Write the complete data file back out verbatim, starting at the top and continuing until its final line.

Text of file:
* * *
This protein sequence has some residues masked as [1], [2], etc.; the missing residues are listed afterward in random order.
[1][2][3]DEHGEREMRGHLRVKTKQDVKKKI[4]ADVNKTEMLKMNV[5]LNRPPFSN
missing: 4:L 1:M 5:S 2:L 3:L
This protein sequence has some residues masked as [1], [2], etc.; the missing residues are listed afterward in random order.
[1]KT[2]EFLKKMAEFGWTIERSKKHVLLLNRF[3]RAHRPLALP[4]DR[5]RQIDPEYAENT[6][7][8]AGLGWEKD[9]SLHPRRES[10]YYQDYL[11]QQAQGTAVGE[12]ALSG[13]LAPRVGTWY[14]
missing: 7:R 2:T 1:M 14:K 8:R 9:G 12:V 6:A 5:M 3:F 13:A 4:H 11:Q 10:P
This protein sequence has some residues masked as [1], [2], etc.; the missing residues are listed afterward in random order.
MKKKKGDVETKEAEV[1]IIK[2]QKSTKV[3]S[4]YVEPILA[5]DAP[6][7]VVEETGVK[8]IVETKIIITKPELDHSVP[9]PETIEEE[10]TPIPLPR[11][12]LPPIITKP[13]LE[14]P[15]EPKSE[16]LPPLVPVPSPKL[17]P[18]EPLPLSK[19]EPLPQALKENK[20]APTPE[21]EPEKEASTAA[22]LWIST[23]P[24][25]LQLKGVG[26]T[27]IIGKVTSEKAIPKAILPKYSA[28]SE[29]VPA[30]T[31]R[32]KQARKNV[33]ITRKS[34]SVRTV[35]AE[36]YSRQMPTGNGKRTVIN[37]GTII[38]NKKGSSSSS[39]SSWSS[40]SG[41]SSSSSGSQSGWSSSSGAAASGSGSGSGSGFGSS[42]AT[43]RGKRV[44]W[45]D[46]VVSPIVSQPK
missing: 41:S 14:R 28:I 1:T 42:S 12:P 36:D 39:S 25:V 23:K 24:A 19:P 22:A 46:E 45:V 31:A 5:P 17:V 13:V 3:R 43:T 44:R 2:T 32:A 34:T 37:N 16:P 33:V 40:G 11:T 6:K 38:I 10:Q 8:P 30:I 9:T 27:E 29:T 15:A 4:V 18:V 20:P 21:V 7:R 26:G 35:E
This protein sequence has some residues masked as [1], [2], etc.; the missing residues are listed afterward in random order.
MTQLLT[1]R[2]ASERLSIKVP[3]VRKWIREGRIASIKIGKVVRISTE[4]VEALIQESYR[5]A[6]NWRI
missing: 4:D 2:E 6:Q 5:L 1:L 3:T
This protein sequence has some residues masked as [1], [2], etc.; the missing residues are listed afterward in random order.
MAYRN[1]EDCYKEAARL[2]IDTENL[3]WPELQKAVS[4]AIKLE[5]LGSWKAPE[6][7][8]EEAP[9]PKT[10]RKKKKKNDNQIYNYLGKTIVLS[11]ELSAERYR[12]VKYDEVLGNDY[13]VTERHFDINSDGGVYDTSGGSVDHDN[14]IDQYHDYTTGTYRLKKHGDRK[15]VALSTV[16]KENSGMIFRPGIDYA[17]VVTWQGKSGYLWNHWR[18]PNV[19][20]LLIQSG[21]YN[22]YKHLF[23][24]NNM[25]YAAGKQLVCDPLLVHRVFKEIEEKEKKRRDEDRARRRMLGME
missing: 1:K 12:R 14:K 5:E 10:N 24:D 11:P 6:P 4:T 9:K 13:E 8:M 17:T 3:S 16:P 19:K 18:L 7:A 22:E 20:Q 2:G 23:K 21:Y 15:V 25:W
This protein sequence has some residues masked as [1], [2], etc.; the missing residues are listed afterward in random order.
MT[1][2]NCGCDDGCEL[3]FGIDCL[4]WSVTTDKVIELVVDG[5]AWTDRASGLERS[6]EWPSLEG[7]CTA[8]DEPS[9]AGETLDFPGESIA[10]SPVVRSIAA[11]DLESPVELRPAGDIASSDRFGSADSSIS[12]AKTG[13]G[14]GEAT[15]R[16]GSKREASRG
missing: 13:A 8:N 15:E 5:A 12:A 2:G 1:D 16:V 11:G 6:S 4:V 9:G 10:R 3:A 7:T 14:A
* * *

This protein sequence has some residues masked as [1], [2], etc.; the missing residues are listed afterward in random order.
[1][2][3]DEHGEREMRGHLRVKTKQDVKKKI[4]ADVNKTEMLKMNV[5]LNRPPFSN
missing: 4:L 1:M 5:S 2:L 3:L
This protein sequence has some residues masked as [1], [2], etc.; the missing residues are listed afterward in random order.
[1]KT[2]EFLKKMAEFGWTIERSKKHVLLLNRF[3]RAHRPLALP[4]DR[5]RQIDPEYAENT[6][7][8]AGLGWEKD[9]SLHPRRES[10]YYQDYL[11]QQAQGTAVGE[12]ALSG[13]LAPRVGTWY[14]
missing: 7:R 2:T 1:M 14:K 8:R 9:G 12:V 6:A 5:M 3:F 13:A 4:H 11:Q 10:P
This protein sequence has some residues masked as [1], [2], etc.; the missing residues are listed afterward in random order.
MKKKKGDVETKEAEV[1]IIK[2]QKSTKV[3]S[4]YVEPILA[5]DAP[6][7]VVEETGVK[8]IVETKIIITKPELDHSVP[9]PETIEEE[10]TPIPLPR[11][12]LPPIITKP[13]LE[14]P[15]EPKSE[16]LPPLVPVPSPKL[17]P[18]EPLPLSK[19]EPLPQALKENK[20]APTPE[21]EPEKEASTAA[22]LWIST[23]P[24][25]LQLKGVG[26]T[27]IIGKVTSEKAIPKAILPKYSA[28]SE[29]VPA[30]T[31]R[32]KQARKNV[33]ITRKS[34]SVRTV[35]AE[36]YSRQMPTGNGKRTVIN[37]GTII[38]NKKGSSSSS[39]SSWSS[40]SG[41]SSSSSGSQSGWSSSSGAAASGSGSGSGSGFGSS[42]AT[43]RGKRV[44]W[45]D[46]VVSPIVSQPK
missing: 41:S 14:R 28:I 1:T 42:S 12:P 36:D 39:S 25:V 23:K 24:A 19:P 22:A 46:E 45:V 31:A 5:P 17:V 13:V 3:R 43:T 44:R 2:T 32:A 34:T 37:N 16:P 33:V 40:G 11:T 6:K 38:I 10:Q 8:P 30:I 9:T 27:E 29:T 15:A 4:V 18:V 20:P 21:V 7:R 26:G 35:E
This protein sequence has some residues masked as [1], [2], etc.; the missing residues are listed afterward in random order.
MTQLLT[1]R[2]ASERLSIKVP[3]VRKWIREGRIASIKIGKVVRISTE[4]VEALIQESYR[5]A[6]NWRI
missing: 4:D 2:E 6:Q 5:L 1:L 3:T
This protein sequence has some residues masked as [1], [2], etc.; the missing residues are listed afterward in random order.
MAYRN[1]EDCYKEAARL[2]IDTENL[3]WPELQKAVS[4]AIKLE[5]LGSWKAPE[6][7][8]EEAP[9]PKT[10]RKKKKKNDNQIYNYLGKTIVLS[11]ELSAERYR[12]VKYDEVLGNDY[13]VTERHFDINSDGGVYDTSGGSVDHDN[14]IDQYHDYTTGTYRLKKHGDRK[15]VALSTV[16]KENSGMIFRPGIDYA[17]VVTWQGKSGYLWNHWR[18]PNV[19][20]LLIQSG[21]YN[22]YKHLF[23][24]NNM[25]YAAGKQLVCDPLLVHRVFKEIEEKEKKRRDEDRARRRMLGME
missing: 1:K 12:R 14:K 5:E 10:N 24:D 11:P 6:P 4:T 9:K 13:E 8:M 17:T 3:S 16:P 19:K 18:L 7:A 22:E 20:Q 2:G 23:K 21:Y 15:V 25:W
This protein sequence has some residues masked as [1], [2], etc.; the missing residues are listed afterward in random order.
MT[1][2]NCGCDDGCEL[3]FGIDCL[4]WSVTTDKVIELVVDG[5]AWTDRASGLERS[6]EWPSLEG[7]CTA[8]DEPS[9]AGETLDFPGESIA[10]SPVVRSIAA[11]DLESPVELRPAGDIASSDRFGSADSSIS[12]AKTG[13]G[14]GEAT[15]R[16]GSKREASRG
missing: 13:A 8:N 15:E 5:A 12:A 2:G 1:D 16:V 11:G 6:S 4:V 9:G 10:R 3:A 7:T 14:A